Well, here it is; my very first post on CDO… :hat off
Personally, I could not think of making a more dramatical entrance; a first post, showcasing the winner of a very hard fought contest. First and foremost, I would like to take off my (slightly oversized) horned helmet to all of you who competed together with me; the standard was very high indeed and I am surprised and humbled to have done so well… Also, a big thank you to the organisers of the contest; I know this kind of thing always puts the pressure on and it can be a very taxing endeavour indeed. Oh; and of course thank you to all who voted for my entry; cheers!
I saw there’s a who’s who thread somewhere, so I will introduce myself a bit more elaborately there. Suffice to say I ended up on this great forum through a web search for Chaos Dwarfs (no surprise there I suppose). I have recently started a Chaos Dwarfs Blood Bowl team (after my Goblins had failed me one time too many. That is to say; they have never won or even tied just one match…) and sought some inspiration.
So, when I stumbled in here, I was so inspired, I decided to finally get that Big Hat army I had always wanted. I dug up my meagre collection of evil stunties and accompanying Hobbos and set to work, until I noticed the announcement for the GH13 contest and on a whim, I decided to enter.
So I signed up, but due to circumstance, I didn’t get the chance to actually post anything (real life has a habit of getting in the way, doesn’t it ). By the time I did find the opportunity though, my entry was finished (a couple of hours before the deadline of course), and maintaining radio silence seemed like a fun way to remain that one mysterious outsider everyone talks about. You know; handsome stranger and all…
Anyhow; I can now finally break the silence and post a (very) abreviated bloggish series of pictures of my entry. Yay!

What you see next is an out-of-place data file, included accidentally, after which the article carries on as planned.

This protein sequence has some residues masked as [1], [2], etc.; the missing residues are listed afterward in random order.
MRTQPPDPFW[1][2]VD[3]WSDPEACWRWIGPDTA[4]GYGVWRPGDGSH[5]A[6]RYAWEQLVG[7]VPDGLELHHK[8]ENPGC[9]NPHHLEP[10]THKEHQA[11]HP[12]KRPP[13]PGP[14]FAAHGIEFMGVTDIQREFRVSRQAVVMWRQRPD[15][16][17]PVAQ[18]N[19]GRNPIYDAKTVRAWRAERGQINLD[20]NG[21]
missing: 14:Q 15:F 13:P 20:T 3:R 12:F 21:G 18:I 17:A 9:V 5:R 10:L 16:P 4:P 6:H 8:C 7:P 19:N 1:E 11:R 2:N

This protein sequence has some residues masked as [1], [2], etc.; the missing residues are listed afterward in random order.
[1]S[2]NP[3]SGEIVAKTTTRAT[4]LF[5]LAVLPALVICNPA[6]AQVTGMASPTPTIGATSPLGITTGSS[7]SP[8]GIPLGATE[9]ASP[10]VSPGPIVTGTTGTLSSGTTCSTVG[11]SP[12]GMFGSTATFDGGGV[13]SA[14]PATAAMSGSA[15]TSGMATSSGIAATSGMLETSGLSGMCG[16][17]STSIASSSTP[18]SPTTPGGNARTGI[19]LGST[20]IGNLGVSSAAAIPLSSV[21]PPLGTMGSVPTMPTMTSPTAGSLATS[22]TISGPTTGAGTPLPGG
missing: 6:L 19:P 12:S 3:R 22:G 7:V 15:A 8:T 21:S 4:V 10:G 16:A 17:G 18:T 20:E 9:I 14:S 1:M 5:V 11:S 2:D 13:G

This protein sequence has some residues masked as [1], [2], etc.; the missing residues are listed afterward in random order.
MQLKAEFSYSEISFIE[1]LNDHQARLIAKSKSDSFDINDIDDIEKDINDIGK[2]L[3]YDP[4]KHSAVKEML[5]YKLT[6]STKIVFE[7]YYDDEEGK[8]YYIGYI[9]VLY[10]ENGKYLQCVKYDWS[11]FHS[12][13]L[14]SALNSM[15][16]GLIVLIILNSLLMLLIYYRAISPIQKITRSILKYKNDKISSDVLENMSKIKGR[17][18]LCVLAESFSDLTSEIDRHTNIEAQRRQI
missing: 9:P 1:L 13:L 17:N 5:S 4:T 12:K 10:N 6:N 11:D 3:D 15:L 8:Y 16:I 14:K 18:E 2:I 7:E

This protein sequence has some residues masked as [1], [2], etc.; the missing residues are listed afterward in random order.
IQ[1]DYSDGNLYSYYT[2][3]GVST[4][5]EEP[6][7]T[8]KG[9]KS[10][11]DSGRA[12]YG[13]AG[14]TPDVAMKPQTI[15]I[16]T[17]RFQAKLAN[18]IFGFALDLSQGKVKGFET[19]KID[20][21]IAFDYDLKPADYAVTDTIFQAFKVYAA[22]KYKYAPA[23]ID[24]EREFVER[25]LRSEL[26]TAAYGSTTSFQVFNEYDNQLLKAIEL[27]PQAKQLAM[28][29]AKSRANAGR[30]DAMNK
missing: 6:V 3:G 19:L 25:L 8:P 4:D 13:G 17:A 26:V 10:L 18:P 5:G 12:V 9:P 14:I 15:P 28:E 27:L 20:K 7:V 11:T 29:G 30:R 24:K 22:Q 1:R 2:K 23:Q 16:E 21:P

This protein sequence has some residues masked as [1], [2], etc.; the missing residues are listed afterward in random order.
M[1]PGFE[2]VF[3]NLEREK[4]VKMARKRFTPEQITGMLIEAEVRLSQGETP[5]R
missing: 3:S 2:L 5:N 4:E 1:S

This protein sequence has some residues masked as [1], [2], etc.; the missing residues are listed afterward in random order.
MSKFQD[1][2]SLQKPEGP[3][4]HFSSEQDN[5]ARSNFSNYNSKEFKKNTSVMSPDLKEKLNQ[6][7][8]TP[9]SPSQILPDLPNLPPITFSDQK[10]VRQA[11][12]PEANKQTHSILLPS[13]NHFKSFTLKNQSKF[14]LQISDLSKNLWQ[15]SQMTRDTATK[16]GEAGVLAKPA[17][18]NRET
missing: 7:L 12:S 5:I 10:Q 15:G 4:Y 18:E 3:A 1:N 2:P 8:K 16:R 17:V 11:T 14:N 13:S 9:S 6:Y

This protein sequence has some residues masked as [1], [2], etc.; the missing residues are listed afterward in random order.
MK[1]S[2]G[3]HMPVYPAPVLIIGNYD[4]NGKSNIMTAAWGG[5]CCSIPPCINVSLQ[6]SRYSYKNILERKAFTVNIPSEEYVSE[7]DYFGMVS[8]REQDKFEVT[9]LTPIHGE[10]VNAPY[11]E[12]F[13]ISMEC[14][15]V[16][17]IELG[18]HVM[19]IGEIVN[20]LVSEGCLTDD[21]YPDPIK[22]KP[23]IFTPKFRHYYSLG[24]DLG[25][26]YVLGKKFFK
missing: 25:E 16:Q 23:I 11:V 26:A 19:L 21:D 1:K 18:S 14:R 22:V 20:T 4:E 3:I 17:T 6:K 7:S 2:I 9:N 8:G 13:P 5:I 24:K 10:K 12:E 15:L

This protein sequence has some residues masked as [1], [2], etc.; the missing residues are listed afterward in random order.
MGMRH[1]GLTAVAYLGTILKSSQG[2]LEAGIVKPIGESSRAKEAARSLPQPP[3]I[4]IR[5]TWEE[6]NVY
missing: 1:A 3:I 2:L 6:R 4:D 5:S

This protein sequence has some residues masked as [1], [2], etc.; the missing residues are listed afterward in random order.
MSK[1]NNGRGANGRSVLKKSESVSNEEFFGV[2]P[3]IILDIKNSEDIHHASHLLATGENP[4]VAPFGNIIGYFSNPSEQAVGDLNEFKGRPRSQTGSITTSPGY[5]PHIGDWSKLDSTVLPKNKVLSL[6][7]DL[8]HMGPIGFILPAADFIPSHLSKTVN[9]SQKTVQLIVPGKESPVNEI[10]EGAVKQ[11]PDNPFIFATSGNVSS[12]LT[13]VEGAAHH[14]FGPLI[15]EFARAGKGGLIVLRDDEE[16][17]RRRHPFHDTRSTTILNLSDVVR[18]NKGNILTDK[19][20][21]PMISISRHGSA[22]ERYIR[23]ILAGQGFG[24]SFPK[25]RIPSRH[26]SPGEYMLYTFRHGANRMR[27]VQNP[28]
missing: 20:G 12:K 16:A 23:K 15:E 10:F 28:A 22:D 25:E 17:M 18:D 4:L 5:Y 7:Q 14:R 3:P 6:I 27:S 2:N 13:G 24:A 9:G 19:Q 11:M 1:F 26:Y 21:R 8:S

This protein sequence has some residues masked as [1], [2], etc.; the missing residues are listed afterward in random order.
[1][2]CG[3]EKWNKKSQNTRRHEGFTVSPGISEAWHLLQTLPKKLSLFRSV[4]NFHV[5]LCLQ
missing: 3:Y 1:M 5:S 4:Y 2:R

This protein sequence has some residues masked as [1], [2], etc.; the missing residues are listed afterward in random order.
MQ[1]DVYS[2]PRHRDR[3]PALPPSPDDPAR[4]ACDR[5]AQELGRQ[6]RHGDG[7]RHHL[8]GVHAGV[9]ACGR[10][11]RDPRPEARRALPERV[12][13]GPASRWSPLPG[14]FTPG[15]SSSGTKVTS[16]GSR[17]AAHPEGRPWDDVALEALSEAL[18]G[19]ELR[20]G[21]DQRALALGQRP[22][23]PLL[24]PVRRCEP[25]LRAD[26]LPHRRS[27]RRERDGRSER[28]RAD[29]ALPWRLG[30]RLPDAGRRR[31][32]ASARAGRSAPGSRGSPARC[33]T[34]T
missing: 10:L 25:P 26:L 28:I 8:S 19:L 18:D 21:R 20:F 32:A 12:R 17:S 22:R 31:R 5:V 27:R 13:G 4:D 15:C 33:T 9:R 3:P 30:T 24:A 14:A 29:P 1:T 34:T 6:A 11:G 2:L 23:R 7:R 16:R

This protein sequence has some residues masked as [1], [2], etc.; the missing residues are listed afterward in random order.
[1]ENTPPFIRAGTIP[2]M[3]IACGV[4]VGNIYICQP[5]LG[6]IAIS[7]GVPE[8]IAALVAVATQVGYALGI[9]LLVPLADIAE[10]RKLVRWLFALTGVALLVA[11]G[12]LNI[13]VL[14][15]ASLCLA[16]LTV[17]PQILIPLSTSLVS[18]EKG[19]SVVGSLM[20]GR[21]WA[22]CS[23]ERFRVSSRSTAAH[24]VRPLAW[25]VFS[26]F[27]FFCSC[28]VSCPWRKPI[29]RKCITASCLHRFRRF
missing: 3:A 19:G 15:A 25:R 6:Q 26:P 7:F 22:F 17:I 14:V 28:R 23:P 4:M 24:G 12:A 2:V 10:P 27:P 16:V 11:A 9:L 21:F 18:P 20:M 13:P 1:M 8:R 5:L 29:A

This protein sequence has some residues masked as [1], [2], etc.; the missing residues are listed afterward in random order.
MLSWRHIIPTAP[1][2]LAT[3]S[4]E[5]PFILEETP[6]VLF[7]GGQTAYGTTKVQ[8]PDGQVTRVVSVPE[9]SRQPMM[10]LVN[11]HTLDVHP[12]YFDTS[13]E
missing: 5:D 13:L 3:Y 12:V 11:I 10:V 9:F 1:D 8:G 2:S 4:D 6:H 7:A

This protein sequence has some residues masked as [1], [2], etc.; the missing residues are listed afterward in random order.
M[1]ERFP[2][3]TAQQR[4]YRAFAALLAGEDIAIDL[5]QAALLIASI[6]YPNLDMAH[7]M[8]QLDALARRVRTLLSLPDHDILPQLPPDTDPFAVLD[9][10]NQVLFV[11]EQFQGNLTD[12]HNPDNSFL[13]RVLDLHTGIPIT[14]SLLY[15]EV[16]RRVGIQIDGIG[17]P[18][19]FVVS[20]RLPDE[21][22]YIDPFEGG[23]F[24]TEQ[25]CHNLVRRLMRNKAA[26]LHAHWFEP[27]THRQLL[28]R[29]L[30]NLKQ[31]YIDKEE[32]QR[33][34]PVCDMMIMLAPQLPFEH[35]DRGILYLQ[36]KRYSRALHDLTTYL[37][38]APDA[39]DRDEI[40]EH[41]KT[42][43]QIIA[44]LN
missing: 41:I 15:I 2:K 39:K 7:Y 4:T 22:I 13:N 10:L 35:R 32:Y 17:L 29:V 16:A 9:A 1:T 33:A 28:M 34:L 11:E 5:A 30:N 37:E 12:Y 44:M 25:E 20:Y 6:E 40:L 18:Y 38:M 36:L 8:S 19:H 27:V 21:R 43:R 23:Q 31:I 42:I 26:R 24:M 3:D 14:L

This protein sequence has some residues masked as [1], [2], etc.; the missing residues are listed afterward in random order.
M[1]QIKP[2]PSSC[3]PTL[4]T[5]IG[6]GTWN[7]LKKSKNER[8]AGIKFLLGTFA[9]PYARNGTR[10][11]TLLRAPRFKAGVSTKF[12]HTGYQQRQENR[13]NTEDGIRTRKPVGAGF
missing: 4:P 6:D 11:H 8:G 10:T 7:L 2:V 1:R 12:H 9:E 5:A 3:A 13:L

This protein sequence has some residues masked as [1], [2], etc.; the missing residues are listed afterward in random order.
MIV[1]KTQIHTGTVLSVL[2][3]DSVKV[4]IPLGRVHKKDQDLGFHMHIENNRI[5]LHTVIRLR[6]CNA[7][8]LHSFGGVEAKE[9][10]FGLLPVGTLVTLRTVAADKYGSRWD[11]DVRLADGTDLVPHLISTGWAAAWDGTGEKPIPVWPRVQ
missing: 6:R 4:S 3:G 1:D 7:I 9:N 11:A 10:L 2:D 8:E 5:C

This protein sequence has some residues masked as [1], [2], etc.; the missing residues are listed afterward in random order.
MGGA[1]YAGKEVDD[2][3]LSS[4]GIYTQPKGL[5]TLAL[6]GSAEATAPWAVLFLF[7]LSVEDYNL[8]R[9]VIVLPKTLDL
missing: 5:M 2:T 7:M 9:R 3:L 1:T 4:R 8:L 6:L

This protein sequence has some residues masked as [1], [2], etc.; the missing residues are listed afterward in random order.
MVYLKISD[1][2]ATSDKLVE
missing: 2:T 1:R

When I came up with the idea, the first thing I did was doodle it into my notebook as a starting point.
I later also scribled down the construction of the boiler, its plumbing and the whistle’s lever. I also worked out the facial expression a bit better (which doesn’t come across very well on the pictures, but quite matches my later drawings in real life. So my photo skills need some serious brushing up. Also because almost all of the subtle blending and shading on the mini completely failed to show up on my entry pictures. But with no time or remaining photographic skill left, I simply had to go with them).
Believe it or not by the way, but this is the very first full sculpt I have ever attempted. However; I do have my share of conversion work under my belt and have been in the hobby since the late eighties, so luckily I’m not a complete novice.
I did read up on sculpting techniques and basics though, so I started out with a wire frame, made out of paperclips:
The first part I created was the whistle/hat, which was made from a piece of 1/72 aircraft ordnance (of which I havve enough to start and decisively conclude a minor brush war), with the ends cut off, to leave a plain cilinder, which I capped with pieces of plasticard. I then added the cone on top with putty. I use ProCreate almost exclusively, with some Green Stuff here and there as foundation and bulk. I simply find it to be a much nicer material to work with…
I then added the basic shape in GS over the wire frame. It was then that I decided to add a bit more dynamism into the pose by making him twist to the left, which makes him visually more appealing when compared to my initial drawing.